You’ll find the full history behind the first part of my talk in my book Entreprenerd.
In the second part, I’ll discuss valuations from my personal point of view as investor.
What do you do when you are a multi-millionaire and you don’t have any company to work for anymore?
I could have decided to buy a house on the beach and never work another day in my life,
but that’s not in my nature. I get bored easily, and I don’t think I would survive doing nothing for more than a day.
My wife left iText Group after the first exit in December 2015. She started several real-estate projects. She bought a handful of houses and renovated them. When our son proposed to start a table-tennis club, we created QLT, a company dedicated entirely to table-tennis.
This was a much bigger project than my wife’s real-estate projects. We invested about 4 million euros (no subsidies involved!) in building a high-quality venue. It was the first project we started together as a family in the fall of 2018. QLT was supposed to open in April 2020, but Covid decided otherwise. Fortunately, we saw this as a long-term investment from the start. Even once QLT can operate at full force, we know we’re not going to get rich promoting table-tennis, but we assume that the value of the bricks and mortar will remain stable. In Europe, most of the money goes to soccer; we wanted to invest in a sport that didn’t get the TLC it deserved. We’re now looking for a similar project with a similar budget in the cultural sector. We thought we had found one, but we had to abandon the idea, among others due to Corona circumstances.
These are “family projects”; we work with partners, but we remain in charge. Apart from these family projects, we also wanted to invest in other companies, but we wanted to gain more experience before doing so.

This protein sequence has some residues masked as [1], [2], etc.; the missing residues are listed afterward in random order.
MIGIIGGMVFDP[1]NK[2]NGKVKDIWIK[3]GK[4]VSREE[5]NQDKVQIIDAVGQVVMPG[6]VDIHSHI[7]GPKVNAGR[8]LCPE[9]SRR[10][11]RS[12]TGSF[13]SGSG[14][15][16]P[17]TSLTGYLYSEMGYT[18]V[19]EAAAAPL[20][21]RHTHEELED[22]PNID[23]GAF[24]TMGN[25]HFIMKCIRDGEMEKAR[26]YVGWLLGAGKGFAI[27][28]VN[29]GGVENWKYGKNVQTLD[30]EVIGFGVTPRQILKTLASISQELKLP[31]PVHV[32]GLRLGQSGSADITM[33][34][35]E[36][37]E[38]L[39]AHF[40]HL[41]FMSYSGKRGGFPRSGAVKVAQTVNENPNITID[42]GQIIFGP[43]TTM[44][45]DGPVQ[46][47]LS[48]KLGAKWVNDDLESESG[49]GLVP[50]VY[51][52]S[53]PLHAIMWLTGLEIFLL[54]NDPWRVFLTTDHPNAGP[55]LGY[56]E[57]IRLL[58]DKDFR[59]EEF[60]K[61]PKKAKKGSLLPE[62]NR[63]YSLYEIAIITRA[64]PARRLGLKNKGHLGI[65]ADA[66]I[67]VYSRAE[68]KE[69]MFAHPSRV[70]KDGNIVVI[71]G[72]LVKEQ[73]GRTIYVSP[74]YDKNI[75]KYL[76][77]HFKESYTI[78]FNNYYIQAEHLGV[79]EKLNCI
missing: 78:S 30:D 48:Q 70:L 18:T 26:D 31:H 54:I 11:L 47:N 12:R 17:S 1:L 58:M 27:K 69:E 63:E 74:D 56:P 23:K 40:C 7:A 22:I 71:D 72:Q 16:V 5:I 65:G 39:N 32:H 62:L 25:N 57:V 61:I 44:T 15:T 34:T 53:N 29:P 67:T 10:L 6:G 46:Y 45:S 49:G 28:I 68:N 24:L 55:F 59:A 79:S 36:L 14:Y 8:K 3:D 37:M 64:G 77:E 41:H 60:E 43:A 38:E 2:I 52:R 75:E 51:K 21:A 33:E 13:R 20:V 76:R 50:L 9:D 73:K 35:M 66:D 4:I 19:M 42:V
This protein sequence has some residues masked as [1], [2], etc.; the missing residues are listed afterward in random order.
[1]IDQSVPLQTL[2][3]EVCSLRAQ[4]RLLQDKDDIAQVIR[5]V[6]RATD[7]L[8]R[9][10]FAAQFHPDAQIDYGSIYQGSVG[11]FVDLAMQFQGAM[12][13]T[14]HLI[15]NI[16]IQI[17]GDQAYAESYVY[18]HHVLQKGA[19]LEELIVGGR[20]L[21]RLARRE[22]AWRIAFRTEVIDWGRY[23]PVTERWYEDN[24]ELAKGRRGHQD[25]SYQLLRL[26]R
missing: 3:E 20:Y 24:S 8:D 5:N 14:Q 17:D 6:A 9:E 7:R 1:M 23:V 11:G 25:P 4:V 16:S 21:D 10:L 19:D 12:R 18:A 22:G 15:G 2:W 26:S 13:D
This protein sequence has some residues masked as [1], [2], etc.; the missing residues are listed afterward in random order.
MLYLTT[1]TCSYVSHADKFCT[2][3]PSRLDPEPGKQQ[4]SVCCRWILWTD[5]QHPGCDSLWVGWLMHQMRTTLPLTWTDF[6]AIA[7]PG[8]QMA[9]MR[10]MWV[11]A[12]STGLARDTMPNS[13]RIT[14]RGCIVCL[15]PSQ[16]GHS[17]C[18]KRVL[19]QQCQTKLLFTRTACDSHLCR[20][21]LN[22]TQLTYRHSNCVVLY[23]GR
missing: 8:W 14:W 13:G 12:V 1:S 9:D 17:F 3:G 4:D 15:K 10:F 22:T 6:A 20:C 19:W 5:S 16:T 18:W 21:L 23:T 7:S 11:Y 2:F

Venture Capital Firms
We thought it would be a good idea to become limited partners in Smartfin Capital I,
a 75-million fund that invested in companies such as MariaDB and NGData.
For Ingeborg and me, it was interesting to be at the other side of the table for once.
In the past, we had been presenting our company to VCs;
now CEOs presented their company to us on a yearly basis.
We realized that this was an investment with a much higher risk than our family projects. We were aware that we could lose all the money we put into this fund. We’re rather conservative in the sense that we would never make such an investment with money we can’t miss. We also know that the Return-on-Investment could be much bigger when successful. As a matter of fact, we never had to cough up the full amount we committed. One portfolio company, Newtec, had a spectacular exit; another company in the portfolio, UnifiedPost, had a successful IPO. We are now investing the money we make in Capital I in a second fund, Smartfin Capital II.
I had another learning experience with Volta Ventures. Once in a while, Frank Maene, General Partner at Volta Ventures, asks me for my opinion about a startup. In the case of ChiliPublish for instance, Frank also asked me to perform a technical due diligence on the company. When I gave a positive advice, Frank told me: “Put your money where your mouth is. I’ll follow your advice on condition that you co-invest.” This was a unique opportunity for me to acquire shares that weren’t publicly traded. I am a minority shareholder and my shares diluted over the years because I chose not to participate in follow-up investments, but the valuation of the company is growing year over year. Maybe one day, I’ll get a nice return on my rather small, early stage investment.